Mariel Barclay interviews Favio Mifano, Partner at Mattos Filho.
Taxes in Brazil have always been too many and too complicated. Companies setting up business there must be ready to spend 2,600 hours a year to prepare and pay for them. This might come as a shock for European treasurers for whom 176 hours is sufficient or even for Latin Americans who spend 341 hours on average. However, President Temer´s new administration is committed to open the country up to investors, implementing more business friendly policies. Is a tax reform on the cards? Will the Government be able to deal with the political challenge that this entails? What are the key issues to take into account to optimise tax in Brazil? In this interview Flavio Mifano, a Partner at Mattos Filho, alerts treasurers on how to operate in this complex and changing environment.
Why is Brazil’s tax system so complicated?
It is a multifactor issue. It is safe to say that one of these factors is the high number of taxes and even a higher package of ancillary obligations that taxpayers must comply with, before three levels of tax authorities (municipal, state and federal). Research published by the World Bank in 2013 showed that a company might spend around 2,600 hours per year on complying with ancillary obligations. Another piece of research showed a much lower, but still a high amount of annual time of 586.4 hours on complying with ancillary obligation. Another relevant factor is that legislation changes have been piling up for many years now with no consideration for cohesion or simplicity. This makes it difficult even for full time tax lawyers to be familiar and up to date with the ever changing rules and interpretations.
Do you expect any simplification in the near future?
Although there are several proposals for reforming the tax system, Brazil is facing a critical political phase, so there are other issues that are likely to be prioritised in the short term. Yet, I am particularly optimistic about a tax reform focusing on the simplification of the current rules in the next few years.
What are the main tax considerations when setting up a business in Brazil?
It is hard to summarise main tax considerations given the afore mentioned complexity of our system. However, if I had to point out some, I would say that the industrial, retail and services sectors should review carefully the municipal and state legislation that address local taxes, since their regulation can vary a lot, affecting significantly the financial model to be put in place.
One largely neglected, but very important issue is the accounting positions that can be taken under the IFRS, based on subjective interpretations. Brazil accounting rules migrated to IFRS rules a few years ago, and the new standard can be rather subjective in certain areas and judgment from the accountants is commonly required in applying one rule, instead of another. New tax rules recently issued to deal with tax implications of the migration to IFRS, urge for further guidance from tax authorities and certain accounting positions may generate adverse tax impacts. Uncertain accounting positions should be reviewed beforehand from a tax perspective to avoid surprises. As to the investment structure to be used, one should assess debt funding versus equity funding, both from the perspective of the tax impacts upon the investment returns and potential tax shelter at operational level.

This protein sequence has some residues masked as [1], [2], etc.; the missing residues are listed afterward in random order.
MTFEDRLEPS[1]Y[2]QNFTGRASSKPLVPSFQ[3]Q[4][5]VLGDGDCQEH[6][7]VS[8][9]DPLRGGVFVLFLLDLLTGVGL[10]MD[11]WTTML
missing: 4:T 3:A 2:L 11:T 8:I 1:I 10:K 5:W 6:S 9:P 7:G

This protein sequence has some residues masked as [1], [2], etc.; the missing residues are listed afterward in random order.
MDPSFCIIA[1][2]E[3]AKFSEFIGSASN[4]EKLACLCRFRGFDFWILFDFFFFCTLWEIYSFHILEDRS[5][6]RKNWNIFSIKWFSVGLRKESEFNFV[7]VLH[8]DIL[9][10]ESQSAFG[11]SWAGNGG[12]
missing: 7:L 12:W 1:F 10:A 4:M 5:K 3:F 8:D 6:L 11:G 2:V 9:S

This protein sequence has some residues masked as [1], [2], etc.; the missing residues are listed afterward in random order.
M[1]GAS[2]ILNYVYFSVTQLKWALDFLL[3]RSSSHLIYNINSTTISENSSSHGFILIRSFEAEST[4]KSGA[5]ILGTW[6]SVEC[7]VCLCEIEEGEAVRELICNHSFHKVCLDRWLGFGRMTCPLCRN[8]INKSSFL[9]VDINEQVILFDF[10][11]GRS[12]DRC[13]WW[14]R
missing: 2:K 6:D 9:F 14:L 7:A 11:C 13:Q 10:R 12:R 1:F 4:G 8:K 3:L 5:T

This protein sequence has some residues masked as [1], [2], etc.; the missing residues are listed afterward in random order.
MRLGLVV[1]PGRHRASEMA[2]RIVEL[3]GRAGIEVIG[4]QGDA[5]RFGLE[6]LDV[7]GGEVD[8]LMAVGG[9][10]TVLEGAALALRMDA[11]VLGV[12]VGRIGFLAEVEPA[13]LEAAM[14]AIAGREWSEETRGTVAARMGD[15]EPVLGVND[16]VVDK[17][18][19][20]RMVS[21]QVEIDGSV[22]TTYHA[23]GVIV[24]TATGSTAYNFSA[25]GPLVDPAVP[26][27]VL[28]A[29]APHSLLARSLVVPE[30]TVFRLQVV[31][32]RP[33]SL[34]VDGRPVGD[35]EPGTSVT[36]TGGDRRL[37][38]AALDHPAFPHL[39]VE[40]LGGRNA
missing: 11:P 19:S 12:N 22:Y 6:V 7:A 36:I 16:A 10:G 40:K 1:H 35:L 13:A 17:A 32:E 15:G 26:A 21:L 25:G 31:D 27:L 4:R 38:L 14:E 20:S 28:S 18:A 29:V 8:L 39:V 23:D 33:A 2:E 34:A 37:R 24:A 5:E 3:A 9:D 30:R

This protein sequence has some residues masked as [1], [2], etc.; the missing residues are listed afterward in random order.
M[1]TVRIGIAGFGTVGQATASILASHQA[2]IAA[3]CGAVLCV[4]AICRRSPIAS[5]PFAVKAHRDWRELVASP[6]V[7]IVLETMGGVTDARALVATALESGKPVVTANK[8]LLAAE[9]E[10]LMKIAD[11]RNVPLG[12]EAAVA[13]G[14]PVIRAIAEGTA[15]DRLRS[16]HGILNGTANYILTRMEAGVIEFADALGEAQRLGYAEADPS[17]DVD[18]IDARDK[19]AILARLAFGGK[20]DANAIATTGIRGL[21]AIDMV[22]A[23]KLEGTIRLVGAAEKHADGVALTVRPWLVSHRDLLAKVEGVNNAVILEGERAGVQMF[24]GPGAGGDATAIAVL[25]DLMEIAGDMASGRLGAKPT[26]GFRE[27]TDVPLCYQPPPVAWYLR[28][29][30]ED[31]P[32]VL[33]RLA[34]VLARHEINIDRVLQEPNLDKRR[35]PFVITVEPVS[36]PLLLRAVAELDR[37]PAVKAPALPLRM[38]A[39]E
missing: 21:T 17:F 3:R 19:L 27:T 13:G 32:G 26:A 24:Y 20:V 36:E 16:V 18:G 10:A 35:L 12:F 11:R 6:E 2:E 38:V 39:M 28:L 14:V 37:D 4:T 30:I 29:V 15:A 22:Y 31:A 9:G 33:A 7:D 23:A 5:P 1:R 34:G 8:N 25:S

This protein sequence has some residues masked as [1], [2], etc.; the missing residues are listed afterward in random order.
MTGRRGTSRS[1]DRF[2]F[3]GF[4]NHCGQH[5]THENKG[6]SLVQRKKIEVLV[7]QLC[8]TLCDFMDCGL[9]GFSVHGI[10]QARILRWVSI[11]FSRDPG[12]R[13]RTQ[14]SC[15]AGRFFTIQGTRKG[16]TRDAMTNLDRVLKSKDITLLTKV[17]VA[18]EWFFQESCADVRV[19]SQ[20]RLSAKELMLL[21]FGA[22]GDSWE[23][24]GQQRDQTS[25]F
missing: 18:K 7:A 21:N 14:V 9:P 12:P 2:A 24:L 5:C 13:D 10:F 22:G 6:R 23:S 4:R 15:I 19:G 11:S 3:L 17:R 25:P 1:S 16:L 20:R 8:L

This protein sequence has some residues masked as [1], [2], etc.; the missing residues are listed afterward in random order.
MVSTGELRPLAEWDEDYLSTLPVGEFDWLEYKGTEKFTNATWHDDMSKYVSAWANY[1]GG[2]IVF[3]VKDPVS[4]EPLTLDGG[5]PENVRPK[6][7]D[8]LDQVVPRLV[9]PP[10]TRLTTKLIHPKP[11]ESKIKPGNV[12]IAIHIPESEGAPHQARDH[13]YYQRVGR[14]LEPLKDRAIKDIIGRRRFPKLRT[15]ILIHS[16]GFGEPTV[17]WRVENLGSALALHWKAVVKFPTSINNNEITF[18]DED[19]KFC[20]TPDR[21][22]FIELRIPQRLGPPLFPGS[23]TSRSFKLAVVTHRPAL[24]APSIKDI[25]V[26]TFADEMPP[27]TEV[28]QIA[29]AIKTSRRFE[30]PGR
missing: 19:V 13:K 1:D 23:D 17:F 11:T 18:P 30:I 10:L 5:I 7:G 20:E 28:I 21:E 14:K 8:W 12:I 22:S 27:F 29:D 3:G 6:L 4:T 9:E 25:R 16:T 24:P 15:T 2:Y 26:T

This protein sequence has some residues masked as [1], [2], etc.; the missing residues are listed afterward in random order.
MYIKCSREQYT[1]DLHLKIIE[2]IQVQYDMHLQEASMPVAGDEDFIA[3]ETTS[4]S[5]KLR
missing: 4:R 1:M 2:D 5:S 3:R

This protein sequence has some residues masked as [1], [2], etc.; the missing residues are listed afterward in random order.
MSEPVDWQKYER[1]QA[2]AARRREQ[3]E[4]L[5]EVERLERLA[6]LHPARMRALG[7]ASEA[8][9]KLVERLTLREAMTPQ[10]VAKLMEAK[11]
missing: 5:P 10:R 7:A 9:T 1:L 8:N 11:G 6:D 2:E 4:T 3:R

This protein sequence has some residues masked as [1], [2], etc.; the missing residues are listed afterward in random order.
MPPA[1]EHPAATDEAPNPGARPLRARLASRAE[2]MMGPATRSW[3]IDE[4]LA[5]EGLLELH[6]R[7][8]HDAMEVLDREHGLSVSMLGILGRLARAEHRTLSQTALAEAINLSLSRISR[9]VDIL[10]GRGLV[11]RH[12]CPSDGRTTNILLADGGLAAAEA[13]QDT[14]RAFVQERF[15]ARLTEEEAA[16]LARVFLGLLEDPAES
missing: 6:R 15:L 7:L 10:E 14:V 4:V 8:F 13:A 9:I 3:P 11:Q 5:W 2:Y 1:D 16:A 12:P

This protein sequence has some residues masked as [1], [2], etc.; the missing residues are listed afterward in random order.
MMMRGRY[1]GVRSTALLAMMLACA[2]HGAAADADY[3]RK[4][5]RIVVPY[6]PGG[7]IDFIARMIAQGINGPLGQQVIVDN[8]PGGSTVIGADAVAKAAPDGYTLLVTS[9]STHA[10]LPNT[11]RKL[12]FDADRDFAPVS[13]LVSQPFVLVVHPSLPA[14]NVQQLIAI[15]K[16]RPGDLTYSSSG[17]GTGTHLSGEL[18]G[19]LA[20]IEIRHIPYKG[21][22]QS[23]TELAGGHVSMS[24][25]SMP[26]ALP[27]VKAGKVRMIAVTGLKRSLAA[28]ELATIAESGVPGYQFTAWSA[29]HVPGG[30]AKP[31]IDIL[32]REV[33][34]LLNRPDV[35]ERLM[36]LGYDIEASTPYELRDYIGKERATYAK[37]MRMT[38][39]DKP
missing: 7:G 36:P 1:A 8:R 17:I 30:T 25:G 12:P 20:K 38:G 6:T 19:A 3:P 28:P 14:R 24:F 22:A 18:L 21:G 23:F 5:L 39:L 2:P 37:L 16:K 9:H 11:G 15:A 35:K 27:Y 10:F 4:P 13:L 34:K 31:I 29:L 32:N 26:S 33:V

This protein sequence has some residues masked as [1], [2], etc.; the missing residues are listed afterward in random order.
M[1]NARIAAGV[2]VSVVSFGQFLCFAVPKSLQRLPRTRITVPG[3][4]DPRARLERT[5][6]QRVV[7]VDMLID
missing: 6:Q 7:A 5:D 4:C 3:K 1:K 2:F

What are the most common mistakes that companies and investors make?
Most common mistakes link to the complexity of the legislation already addressed. Therefore, it is fairly common to see investors opting for structures that are far from being the most efficient, generating tax leakages that could be avoided with a proper tax analysis. Some structures can be adapted after implementation with no relevant tax impact, but in a number of cases, structural changes may trigger adverse tax impacts.
Do any sectors benefit from tax exemptions?
Almost every sector has tax exemptions and special tax regimes available. I could point out the technological sector (from industry to retail), including software development, infrastructure companies (oil, gas, electric energy, etc.) and the automotive sector. As I said before, local legislation (state and municipal) have the most significant tax exemptions and they usually vary according to the local economy’s profile.
What are your top three tips when doing business in Brazil (with regards to tax)?
I would say:
- Review carefully the legislation and the different structures available to improve the tax model.
- Periodically review tax procedures with local advisors to prevent negligence regarding any legislation alterations and/or to utilise any potential new tax relief.
- Periodically review in detail the accounting positions adopted in areas that require judgment along with potential tax implications.
What are the most efficient tax-efficient alternatives for raising funds for companies in Brazil and in particular for those that do not have access to the capital markets?
There are several fund-raising alternatives that Brazilian companies may resort to, even out of the capital markets. A commonly used structure involves the issuance of securities such as debentures – which can be specially efficient for companies carrying out infrastructure related activities, since such debentures may be entitled to special tax benefits granted by the law. Another rather common structure involves the securitization of receivables – either through an assignment to an investment fund or to a securitization company. It is also worth mentioning that exporting companies have access to special lines of credit. Finally, there are also tailor-made structures (either involving equity or debt instruments) which can be put in place by investment banks in respect of specific appealing players.